Dozens Arrested In Fresh Hong Kong Clashes

Dozens of protesters have been arrested by police in Hong Kong after a night of clashes in the Mong Kok district of the city.

Police said 28 people, the youngest aged 16, were detained for offences including unlawful assembly and possession of offensive weapons.

It is understood the pro-democracy protesters had attempted to retake an area of Argyle Street which they had previously occupied for nine weeks.

The protesters, in their hundreds, began to arrive in Mong Kok in the Kowloon district late on Friday night.

Police in riot gear urged them to disperse or face arrest. Running scuffles ensued with water bottles and eggs thrown at officers who responded with batons and pepper spray.

First aiders treated those with injuries which included head wounds, grazes and the effects of pepper spray.

Protesters chanted: “I want genuine universal suffrage”, a reference to their demand for full democratic rights in Hong Kong.

At present, the people of Hong Kong can only vote for a political leader selected from candidates chosen by the Chinese central government in Beijing.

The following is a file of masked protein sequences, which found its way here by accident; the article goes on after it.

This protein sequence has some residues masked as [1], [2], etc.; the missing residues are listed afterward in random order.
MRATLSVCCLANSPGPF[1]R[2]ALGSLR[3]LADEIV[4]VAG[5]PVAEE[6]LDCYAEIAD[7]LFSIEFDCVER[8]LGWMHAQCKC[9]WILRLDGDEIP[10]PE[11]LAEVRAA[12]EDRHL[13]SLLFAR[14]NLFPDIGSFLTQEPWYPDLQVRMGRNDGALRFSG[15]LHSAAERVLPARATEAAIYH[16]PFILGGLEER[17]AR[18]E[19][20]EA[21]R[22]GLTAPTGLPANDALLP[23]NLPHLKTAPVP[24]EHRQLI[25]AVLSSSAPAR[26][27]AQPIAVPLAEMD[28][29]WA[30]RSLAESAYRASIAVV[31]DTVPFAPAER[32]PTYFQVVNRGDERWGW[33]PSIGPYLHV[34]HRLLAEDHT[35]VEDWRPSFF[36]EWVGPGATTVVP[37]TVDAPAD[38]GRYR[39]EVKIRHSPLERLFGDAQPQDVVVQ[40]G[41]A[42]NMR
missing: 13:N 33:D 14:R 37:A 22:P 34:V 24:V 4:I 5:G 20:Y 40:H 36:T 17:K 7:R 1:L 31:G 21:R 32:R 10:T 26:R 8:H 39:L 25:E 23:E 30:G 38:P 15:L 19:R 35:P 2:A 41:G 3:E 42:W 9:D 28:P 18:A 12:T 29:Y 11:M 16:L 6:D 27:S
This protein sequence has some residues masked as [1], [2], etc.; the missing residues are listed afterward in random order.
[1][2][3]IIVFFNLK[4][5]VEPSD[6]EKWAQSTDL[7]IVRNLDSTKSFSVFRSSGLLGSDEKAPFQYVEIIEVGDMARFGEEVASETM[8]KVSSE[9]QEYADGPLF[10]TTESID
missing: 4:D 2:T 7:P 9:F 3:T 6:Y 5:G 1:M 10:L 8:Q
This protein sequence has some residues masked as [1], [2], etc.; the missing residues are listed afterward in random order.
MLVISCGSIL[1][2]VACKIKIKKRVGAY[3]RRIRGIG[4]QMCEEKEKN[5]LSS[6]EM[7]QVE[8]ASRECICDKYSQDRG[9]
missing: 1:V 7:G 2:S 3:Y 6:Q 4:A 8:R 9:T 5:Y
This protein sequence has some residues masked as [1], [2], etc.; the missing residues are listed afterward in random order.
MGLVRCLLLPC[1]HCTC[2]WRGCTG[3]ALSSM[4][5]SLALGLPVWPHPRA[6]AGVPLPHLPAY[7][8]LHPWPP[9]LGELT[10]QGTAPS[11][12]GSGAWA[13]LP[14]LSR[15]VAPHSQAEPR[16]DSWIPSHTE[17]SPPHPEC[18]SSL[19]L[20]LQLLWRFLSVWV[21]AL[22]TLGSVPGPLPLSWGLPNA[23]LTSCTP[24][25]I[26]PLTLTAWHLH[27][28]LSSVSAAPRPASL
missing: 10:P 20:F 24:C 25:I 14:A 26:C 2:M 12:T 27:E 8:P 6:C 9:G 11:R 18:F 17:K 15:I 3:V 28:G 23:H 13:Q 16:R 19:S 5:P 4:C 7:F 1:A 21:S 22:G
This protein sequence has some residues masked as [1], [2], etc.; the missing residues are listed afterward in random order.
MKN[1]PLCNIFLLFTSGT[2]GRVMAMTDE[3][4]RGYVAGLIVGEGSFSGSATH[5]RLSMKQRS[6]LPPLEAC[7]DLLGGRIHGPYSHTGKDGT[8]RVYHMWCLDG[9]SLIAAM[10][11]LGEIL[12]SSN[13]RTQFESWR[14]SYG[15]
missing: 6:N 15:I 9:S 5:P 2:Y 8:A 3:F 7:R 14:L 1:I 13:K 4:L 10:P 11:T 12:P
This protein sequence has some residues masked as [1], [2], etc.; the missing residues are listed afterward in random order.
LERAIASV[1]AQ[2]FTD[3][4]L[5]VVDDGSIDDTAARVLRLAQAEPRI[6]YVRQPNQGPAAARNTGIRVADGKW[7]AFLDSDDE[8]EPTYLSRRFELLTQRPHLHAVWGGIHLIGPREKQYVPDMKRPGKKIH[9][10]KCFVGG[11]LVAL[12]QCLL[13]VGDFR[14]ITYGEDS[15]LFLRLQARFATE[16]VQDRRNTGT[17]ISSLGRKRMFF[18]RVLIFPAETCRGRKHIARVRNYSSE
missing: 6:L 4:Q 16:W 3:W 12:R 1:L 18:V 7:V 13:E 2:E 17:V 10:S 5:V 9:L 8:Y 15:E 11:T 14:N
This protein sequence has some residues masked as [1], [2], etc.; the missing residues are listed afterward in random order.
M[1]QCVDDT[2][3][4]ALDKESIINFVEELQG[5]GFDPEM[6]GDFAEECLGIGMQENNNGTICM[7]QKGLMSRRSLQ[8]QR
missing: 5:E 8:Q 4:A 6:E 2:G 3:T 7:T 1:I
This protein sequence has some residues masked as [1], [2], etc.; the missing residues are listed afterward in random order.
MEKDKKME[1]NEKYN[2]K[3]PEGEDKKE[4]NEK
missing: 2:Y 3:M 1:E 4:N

The protest movement is calling for the right to choose their own leader, or Chief Executive, in 2017 without any interference from Beijing.

The clashes come as authorities continue to struggle to find a solution to the impasse.

The city government has refused to meet protesters’ demands, who have in turn refused to ease their movement of civil disobedience.

Although certain sections of the three protest sites have been cleared through court orders and without significant resistance, the main protest site in Admiralty on Hong Kong Island remains in place.

Hundreds of tents cover the six-lane highway. Protesters, most of whom are students, have set up work stations and food kiosks.

Makeshift steps allow people to move over the central reservation of what is normally an arterial highway through the city.

Now entering its 10th week, the protest site is quiet by day with many of the tents empty. At night, students leave school and university and congregate in Admiralty.

Among the 8 million people of Hong Kong, support for the pro-democracy movement is increasingly tempered by the continued disruption it is causing.

Sky News spoke to one taxi driver who didn’t identify himself but who admits to having increasing mixed views.

“At first it was good. Now it’s gone on too long,” he said as he negotiated road blocks around Admiralty.

His son, a student studying management at university, spends every night at the protest site.

“My son is there, protesting. Last night he went to Mong Kok. They are fighting for their future in Hong Kong,” he explained.

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29 November 2014 | 7:53 am – Source:


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